More interesting to me were the results of the surveys that the participants filled out.  These results were sort of buried within the paper, but seemed the most significant to me.  The surveys indicated that those participants who perceived the exercise as work were more tired than those who perceived it as fun.  And the “fun” group ended the activity in a better mood than the “work” group.  Now, I feel, we’re getting somewhere.  Saying that the “work” group enjoyed two extra spoonfuls of chocolate pudding than the “fun” group and were thus rewarding their 1 mile trek with gluttonous behavior undoubtedly makes better headlines than saying that exercisers who have fun are less tired and in a better mood than those who don’t.  But I’m not sure I’m really all that worked up about 20 calories worth of chocolate pudding.  I am very interested in how people feel after they exercise because I’m pretty sure, based on my years of experience, that if they feel energized and uplifted after their Tuesday workout, they are a lot more likely to return for the Thursday class.

Because this is part of a growing group of studies that indicate that how people think about exercise has a significant effect on what they get out of it.  A walk is not just a walk and a sit up is not just a sit up.  The way people feel as they exercise has a significant effect on what they get out of it.  This brings to mind another important study conducted with hotel staff.  The hotel workers all clearly met or exceeded the Surgeon General’s recommendation for weekly exercise.  However, some of the workers perceived that work as exercise and some didn’t.  Even though both groups got the same amount of exercise, those who thought of themselves as exercisers were considerably healthier than those who didn’t.  And as the study progressed and those who thought their work didn’t “count” as exercise started to see their daily work as fitness, these participants began to experience significant health improvements.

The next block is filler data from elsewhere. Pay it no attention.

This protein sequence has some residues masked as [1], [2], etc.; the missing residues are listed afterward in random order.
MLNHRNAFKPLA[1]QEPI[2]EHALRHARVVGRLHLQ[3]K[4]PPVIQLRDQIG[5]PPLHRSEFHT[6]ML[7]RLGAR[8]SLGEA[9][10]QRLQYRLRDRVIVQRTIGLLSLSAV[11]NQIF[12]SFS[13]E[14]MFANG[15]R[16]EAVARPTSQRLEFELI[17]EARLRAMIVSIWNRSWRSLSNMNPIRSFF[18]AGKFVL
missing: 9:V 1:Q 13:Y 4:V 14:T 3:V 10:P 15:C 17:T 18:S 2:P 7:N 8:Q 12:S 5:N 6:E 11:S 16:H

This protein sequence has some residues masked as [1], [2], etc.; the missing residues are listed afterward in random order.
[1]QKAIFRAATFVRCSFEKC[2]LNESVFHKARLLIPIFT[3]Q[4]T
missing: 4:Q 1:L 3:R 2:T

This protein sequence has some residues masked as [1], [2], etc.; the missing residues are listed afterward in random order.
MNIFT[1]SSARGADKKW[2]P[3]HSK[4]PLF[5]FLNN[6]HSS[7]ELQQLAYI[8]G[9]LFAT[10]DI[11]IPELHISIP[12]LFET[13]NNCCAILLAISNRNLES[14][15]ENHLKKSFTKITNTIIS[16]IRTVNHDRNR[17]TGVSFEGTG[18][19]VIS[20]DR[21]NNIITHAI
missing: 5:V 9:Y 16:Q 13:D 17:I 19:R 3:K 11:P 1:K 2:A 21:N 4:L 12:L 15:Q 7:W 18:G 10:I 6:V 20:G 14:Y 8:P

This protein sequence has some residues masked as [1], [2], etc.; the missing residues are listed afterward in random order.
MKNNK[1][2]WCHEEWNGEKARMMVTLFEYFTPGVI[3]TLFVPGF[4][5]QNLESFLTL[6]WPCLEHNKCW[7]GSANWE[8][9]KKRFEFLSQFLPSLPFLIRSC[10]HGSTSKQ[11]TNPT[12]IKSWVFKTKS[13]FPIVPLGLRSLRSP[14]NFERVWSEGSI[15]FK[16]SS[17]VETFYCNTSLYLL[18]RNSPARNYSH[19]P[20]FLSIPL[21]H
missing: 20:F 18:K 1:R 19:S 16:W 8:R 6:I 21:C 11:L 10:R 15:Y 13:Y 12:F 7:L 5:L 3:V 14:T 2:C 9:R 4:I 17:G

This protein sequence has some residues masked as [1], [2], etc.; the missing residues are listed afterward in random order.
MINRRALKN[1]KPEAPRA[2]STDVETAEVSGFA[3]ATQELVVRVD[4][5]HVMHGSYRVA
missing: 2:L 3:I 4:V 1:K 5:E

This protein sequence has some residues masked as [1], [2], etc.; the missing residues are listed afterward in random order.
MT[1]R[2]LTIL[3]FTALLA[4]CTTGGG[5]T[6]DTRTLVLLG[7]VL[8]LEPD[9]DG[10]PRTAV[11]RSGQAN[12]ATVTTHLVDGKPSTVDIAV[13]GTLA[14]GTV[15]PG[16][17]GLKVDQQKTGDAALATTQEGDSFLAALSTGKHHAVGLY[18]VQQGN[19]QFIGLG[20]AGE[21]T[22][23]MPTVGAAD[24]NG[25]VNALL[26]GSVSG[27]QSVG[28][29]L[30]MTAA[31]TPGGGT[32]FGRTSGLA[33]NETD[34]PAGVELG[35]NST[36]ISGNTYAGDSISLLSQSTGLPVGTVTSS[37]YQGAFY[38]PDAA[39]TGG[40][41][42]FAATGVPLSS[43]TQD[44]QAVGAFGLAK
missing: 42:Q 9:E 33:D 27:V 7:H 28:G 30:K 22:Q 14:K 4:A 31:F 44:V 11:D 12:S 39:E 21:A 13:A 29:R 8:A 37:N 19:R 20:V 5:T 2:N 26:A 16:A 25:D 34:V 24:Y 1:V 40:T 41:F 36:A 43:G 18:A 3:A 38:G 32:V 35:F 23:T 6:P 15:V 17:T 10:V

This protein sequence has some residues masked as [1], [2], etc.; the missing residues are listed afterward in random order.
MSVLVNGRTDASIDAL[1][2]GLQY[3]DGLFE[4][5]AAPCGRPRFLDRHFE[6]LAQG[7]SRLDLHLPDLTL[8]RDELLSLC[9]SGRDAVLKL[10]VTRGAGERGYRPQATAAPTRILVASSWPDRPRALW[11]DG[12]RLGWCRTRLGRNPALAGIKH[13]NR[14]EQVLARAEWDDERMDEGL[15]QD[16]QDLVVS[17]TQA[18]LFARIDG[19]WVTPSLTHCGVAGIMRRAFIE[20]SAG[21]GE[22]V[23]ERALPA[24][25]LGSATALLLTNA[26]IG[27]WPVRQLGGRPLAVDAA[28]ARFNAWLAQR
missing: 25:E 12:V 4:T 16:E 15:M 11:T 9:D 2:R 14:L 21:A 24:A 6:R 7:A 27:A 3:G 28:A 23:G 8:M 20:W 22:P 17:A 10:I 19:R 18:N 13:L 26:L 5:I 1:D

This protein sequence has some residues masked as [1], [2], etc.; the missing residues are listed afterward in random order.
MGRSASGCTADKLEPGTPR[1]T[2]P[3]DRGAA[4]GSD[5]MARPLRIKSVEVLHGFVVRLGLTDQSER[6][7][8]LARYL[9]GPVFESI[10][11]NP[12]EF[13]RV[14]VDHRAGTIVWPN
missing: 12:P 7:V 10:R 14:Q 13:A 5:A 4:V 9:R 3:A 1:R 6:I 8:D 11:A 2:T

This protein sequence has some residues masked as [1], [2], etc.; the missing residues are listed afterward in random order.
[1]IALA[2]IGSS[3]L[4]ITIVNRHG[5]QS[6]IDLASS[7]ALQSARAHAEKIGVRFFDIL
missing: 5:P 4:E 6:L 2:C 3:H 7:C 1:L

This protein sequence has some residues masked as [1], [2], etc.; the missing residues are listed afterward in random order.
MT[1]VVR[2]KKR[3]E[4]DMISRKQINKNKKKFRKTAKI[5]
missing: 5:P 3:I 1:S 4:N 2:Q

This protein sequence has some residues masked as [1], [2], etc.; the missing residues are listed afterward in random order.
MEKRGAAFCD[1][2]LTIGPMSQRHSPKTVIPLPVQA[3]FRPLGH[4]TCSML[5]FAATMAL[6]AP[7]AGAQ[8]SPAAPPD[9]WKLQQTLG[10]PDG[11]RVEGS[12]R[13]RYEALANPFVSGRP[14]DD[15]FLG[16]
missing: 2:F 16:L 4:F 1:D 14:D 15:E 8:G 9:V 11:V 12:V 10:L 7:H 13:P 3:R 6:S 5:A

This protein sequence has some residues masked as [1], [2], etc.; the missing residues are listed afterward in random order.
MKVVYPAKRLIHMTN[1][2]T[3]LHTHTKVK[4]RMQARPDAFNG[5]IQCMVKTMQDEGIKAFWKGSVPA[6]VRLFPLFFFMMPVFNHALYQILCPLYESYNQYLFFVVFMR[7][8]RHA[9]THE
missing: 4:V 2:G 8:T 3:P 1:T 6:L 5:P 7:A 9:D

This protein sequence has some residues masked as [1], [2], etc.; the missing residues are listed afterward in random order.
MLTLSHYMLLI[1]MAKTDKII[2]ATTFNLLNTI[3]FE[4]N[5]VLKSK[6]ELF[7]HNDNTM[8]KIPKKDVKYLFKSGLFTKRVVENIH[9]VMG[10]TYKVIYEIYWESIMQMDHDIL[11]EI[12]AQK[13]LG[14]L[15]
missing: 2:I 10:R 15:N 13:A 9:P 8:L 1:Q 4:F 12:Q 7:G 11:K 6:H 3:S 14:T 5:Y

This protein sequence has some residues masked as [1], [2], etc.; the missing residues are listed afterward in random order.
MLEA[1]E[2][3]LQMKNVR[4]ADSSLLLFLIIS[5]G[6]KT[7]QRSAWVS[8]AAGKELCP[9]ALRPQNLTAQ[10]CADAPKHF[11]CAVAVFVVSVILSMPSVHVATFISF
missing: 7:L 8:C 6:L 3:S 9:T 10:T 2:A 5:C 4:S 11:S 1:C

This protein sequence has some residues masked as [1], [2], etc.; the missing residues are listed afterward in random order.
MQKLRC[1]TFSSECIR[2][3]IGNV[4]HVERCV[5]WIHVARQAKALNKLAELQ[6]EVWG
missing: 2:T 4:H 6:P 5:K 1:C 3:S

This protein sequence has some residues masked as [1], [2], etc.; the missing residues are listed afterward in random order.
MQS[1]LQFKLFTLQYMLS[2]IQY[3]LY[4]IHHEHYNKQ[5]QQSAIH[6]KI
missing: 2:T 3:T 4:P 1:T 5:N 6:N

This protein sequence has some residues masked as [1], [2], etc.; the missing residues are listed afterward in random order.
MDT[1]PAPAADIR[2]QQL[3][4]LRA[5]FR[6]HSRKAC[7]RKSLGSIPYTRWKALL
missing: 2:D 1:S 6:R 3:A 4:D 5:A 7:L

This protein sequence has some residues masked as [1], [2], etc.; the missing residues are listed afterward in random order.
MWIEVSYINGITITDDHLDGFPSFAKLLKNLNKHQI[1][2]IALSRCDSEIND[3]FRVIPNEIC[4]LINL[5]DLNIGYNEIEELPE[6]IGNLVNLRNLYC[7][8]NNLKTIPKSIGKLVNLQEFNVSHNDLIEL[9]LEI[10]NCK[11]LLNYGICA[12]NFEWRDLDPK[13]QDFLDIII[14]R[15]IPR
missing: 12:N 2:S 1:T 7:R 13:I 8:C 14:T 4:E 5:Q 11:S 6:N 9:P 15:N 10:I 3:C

So what do we take from this?  Those who think of themselves as “fit” are likely to have better outcomes than those who don’t.  But thinking of your work as exercise might make you more tired and in a more lousy mood than those who think of their activity as fun?  In the end, my hypothesis is that you should tell people they are exercising and that it has value, while at the same time making it as much fun as humanly possible.  That’s where I aim my classes.  And I think, that’s why students come back year after year.